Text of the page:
Religious terrorism poses a significant challenge for many countries around the world. Extremists who justify violence in God's name can be found in every religious tradition, and attacks perpetrated by faith-based militants have increased dramatically over the past three decades. Given the reality of religious terrorism today, it would seem counterintuitive that the best weapon against violent religious extremism would be for countries and societies to allow for the free practice of religion; yet this is precisely what this book argues. Weapon of Peace investigates the link between terrorism and the repression of religion, both from a historical perspective and against contemporary developments in the Middle East and elsewhere. Drawing upon a range of different case studies and quantitative data, Saiya makes the case that the suppression and not the expression of religion leads to violence and extremism, and that safeguarding religious freedom is both a moral and strategic imperative.
Nilay Saiya (Nanyang Technological University Singapore)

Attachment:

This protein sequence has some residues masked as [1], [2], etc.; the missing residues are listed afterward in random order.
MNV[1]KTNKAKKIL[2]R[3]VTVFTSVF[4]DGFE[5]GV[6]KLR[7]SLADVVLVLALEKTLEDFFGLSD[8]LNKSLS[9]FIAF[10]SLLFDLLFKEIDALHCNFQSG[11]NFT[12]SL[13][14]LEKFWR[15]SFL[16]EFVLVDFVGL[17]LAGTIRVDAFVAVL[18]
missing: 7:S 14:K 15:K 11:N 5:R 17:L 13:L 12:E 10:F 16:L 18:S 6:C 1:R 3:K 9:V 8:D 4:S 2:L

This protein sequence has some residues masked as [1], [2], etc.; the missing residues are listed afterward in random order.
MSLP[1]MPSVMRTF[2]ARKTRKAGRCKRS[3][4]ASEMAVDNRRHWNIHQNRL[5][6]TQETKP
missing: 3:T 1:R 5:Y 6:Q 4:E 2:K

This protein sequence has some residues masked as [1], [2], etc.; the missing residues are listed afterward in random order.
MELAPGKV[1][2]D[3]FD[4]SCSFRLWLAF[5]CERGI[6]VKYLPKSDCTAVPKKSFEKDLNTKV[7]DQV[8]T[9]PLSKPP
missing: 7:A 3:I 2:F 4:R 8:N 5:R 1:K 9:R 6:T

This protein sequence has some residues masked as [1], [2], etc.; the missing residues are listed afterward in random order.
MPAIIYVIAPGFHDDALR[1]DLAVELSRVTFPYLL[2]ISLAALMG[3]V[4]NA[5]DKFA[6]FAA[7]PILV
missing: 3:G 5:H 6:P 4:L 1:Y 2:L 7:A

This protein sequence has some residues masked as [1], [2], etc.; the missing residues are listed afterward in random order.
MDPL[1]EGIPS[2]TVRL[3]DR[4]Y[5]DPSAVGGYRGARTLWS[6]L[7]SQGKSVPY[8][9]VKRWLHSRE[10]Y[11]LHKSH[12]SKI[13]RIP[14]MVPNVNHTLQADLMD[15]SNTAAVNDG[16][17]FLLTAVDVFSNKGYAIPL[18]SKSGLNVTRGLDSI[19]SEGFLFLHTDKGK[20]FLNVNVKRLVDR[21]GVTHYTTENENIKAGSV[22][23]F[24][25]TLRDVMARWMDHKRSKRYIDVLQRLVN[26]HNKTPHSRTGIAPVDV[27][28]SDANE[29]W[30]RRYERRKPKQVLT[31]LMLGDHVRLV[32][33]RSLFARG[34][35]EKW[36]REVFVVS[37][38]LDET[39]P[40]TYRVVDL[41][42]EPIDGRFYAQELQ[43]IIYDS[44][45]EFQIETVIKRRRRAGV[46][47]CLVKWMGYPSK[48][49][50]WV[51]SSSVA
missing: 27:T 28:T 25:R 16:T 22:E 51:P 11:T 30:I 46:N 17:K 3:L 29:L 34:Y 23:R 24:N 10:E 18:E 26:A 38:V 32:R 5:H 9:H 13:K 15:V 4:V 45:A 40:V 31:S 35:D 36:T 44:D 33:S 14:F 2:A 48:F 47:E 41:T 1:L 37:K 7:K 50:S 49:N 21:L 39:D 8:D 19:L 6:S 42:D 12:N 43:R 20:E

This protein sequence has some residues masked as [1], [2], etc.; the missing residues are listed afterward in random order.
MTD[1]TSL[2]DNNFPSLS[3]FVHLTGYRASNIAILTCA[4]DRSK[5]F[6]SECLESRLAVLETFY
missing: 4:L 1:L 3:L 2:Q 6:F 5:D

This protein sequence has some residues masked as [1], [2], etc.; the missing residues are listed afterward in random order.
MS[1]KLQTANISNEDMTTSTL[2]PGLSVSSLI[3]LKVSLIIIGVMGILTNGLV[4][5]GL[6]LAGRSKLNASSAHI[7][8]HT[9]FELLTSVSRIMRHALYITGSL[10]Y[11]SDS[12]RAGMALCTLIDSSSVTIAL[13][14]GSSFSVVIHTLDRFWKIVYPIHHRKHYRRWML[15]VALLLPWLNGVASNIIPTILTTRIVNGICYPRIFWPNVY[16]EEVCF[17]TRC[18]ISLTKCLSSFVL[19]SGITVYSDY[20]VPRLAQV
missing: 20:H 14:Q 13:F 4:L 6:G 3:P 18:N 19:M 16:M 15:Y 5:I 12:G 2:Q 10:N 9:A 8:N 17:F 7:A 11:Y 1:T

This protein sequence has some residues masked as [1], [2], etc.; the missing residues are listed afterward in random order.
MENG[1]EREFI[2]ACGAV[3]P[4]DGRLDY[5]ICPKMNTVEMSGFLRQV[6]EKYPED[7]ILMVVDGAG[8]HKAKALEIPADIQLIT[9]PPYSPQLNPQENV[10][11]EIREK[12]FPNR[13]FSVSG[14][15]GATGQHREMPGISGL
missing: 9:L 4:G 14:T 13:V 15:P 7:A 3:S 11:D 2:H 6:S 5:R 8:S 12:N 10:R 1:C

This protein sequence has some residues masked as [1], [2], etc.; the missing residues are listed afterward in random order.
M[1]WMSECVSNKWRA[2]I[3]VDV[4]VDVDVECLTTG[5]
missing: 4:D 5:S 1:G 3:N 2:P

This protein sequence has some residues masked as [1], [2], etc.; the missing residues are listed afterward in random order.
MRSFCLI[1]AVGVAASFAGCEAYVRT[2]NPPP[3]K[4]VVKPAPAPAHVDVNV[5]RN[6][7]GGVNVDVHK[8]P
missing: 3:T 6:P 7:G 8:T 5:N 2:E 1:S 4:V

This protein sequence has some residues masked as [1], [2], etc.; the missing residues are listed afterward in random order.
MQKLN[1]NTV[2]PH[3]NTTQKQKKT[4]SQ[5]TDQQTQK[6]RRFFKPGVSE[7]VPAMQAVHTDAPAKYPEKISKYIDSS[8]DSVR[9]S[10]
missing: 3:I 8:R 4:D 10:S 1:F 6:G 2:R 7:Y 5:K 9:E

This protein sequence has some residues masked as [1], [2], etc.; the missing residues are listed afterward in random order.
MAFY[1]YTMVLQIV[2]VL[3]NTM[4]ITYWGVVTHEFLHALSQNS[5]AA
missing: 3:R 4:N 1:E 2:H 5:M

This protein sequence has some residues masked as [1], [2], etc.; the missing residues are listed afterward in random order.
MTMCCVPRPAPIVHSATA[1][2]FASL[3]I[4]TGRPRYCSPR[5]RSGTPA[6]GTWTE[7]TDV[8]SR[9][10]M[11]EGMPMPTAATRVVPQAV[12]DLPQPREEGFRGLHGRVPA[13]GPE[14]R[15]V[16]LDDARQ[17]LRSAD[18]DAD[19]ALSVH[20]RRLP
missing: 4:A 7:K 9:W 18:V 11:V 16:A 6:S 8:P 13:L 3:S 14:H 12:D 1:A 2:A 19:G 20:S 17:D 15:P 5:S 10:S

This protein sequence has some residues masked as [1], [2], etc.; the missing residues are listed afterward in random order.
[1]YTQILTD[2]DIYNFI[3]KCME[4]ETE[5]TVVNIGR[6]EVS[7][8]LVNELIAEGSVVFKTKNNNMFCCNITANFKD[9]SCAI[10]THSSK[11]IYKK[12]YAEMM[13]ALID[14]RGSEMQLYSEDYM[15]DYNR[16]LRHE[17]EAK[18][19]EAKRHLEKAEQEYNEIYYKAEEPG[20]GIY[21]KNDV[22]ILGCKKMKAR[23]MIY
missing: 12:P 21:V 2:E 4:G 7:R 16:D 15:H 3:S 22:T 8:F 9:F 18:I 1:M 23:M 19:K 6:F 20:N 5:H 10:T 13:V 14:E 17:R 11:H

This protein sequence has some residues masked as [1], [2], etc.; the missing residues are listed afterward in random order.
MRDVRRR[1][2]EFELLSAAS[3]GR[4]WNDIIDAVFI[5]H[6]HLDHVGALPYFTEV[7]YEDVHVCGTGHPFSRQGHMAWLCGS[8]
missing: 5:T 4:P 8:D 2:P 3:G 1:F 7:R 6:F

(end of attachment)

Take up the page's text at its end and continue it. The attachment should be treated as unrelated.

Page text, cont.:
Cambridge University Press
Country of Publication:
05 November 2018
Professional and scholarly
Further / Higher Education
Introduction: religious resurgence, repression and resistance; 1. A global view of religious repression and terrorism; 2. Minority religious discrimination and terrorism across faith traditions; 3. Majority religious cooptation, terrorism and the Arab Spring; 4. A weapon of peace; 5. Religious liberty and American foreign policy; Appendix; References; Index.
Nilay Saiya is assistant professor of public policy and global affairs at Nanyang Technological University, Singapore.
Reviews for Weapon of Peace: How Religious Liberty Combats Terrorism
Advance praise: 'Weapon of Peace is â an extraordinarily refreshing and rare achievementâ . Just as the early-modern 'Wars of Religion' taught generations of Europeans that schemes of religious conformity would only fuel rather than dampen sectarian violence, Saiya's ground-breaking book promises to make the causal nexus between religious persecution and religious terrorism a more central and serious subject of discussion in our own era of sanguinary religious conflict. There are many valuable studies of religion and terrorism. But Weapon of Peace is an absolute must-read for scholars and policy makers alike.' Timothy Samuel Shah, Director for International Research, Religious Freedom Research Project at the Berkley Center, Georgetown University and Senior Advisor, Religious Freedom Institute Advance praise: 'With prodigious documentation and lucid prose, Saiya shows how state repression of religion propels the violence and fanaticism afflicting our world today - a finding of enormous strategic importance. Elegant, timely, and fateful, this book is a masterful achievement.' Allen D. Hertzke, David Ross Boyd Professor, University of Oklahoma